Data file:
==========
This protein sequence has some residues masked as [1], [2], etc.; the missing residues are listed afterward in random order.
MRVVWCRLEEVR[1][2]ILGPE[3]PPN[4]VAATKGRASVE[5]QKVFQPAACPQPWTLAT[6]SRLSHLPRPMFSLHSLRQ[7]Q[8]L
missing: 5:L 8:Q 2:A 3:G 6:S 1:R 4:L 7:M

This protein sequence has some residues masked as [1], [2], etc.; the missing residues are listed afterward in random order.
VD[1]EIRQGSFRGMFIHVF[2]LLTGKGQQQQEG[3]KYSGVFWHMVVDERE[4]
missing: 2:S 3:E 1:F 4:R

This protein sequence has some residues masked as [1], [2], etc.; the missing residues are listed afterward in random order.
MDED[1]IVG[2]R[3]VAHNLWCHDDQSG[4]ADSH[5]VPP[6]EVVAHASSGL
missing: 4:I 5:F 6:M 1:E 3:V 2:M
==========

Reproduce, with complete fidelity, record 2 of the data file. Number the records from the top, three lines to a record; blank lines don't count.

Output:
This protein sequence has some residues masked as [1], [2], etc.; the missing residues are listed afterward in random order.
VD[1]EIRQGSFRGMFIHVF[2]LLTGKGQQQQEG[3]KYSGVFWHMVVDERE[4]
missing: 2:S 3:E 1:F 4:R